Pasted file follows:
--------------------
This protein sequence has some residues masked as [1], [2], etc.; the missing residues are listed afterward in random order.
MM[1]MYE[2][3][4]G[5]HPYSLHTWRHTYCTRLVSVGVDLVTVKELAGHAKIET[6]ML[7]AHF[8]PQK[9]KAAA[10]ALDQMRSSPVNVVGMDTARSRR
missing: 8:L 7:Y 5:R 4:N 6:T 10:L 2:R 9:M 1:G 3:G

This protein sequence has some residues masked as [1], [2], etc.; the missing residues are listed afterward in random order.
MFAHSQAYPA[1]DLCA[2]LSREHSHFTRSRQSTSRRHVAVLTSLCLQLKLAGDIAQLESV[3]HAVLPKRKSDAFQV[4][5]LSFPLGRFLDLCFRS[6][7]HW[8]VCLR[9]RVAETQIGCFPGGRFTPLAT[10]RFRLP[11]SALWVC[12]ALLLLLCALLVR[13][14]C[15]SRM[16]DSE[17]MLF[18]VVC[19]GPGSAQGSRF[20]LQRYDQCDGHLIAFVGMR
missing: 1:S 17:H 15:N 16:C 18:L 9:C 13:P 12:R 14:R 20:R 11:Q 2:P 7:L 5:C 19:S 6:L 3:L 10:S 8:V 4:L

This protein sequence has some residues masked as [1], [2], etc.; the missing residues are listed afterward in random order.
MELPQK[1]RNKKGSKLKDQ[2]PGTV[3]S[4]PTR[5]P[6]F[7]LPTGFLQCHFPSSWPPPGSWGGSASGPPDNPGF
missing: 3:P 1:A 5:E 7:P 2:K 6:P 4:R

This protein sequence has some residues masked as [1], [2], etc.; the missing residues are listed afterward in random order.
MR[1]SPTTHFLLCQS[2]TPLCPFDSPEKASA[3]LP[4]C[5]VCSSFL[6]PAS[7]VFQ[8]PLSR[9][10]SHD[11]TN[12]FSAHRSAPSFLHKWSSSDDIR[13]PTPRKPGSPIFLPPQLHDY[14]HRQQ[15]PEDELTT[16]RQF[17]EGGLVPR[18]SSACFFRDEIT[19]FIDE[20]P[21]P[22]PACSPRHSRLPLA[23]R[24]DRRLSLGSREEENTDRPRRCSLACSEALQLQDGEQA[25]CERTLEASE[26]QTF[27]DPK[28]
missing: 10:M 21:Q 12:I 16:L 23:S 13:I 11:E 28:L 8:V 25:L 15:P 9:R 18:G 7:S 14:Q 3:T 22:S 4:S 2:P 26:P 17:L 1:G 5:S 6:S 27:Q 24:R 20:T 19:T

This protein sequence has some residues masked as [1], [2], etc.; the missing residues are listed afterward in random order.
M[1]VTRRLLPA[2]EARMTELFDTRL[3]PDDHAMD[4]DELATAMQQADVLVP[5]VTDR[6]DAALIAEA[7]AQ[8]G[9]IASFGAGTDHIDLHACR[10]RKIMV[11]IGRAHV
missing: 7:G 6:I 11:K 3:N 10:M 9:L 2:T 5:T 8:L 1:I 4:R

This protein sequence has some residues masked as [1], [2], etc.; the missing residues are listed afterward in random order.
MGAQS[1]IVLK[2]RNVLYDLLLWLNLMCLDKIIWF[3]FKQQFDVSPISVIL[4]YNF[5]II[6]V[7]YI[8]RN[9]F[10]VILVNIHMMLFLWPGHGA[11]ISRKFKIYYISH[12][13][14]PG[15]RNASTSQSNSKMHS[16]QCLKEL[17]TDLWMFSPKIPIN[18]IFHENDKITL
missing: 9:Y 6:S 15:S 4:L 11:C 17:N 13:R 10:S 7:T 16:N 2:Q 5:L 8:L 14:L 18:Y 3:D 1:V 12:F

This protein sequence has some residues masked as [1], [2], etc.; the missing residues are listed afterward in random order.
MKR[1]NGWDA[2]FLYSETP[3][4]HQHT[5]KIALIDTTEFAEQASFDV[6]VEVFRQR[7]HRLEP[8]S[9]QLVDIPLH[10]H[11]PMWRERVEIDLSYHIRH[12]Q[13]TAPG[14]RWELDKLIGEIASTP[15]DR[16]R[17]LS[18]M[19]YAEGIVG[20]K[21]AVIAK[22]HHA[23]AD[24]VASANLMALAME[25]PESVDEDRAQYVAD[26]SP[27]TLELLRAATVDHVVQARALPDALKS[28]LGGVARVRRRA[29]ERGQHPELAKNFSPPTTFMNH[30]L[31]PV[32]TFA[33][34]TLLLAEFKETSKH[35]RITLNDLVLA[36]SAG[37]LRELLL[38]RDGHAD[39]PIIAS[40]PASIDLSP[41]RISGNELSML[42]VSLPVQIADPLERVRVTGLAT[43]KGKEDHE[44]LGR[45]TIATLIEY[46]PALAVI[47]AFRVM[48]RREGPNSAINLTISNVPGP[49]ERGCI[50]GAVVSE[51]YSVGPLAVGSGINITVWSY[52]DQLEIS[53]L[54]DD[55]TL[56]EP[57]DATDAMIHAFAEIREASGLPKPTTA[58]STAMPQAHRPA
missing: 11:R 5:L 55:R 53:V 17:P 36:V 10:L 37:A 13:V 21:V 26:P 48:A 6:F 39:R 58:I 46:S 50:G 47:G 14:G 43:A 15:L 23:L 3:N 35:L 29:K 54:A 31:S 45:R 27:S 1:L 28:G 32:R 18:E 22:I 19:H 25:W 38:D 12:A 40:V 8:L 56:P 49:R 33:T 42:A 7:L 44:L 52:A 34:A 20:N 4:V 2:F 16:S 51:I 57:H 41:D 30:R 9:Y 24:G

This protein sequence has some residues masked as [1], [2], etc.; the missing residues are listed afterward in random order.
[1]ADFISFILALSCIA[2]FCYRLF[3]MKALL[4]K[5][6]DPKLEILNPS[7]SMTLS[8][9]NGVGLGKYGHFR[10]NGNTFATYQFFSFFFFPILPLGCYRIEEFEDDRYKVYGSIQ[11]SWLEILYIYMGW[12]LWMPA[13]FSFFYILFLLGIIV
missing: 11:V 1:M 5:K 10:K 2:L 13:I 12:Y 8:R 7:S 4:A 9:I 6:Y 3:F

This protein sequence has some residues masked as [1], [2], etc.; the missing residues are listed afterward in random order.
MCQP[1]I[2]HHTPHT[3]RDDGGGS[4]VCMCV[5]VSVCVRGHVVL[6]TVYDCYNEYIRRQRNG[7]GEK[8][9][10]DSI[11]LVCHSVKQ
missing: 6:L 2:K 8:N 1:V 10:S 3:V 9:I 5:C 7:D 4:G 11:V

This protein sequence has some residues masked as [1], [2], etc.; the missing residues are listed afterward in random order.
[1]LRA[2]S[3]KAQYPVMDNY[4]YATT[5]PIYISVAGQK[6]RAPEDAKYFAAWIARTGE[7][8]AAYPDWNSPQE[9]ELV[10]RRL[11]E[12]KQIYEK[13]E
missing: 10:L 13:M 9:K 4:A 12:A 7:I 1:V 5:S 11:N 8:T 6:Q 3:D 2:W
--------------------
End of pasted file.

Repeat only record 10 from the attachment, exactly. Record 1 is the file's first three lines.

This protein sequence has some residues masked as [1], [2], etc.; the missing residues are listed afterward in random order.
[1]LRA[2]S[3]KAQYPVMDNY[4]YATT[5]PIYISVAGQK[6]RAPEDAKYFAAWIARTGE[7][8]AAYPDWNSPQE[9]ELV[10]RRL[11]E[12]KQIYEK[13]E
missing: 10:L 13:M 9:K 4:A 12:A 7:I 1:V 5:S 11:N 8:T 6:Q 3:D 2:W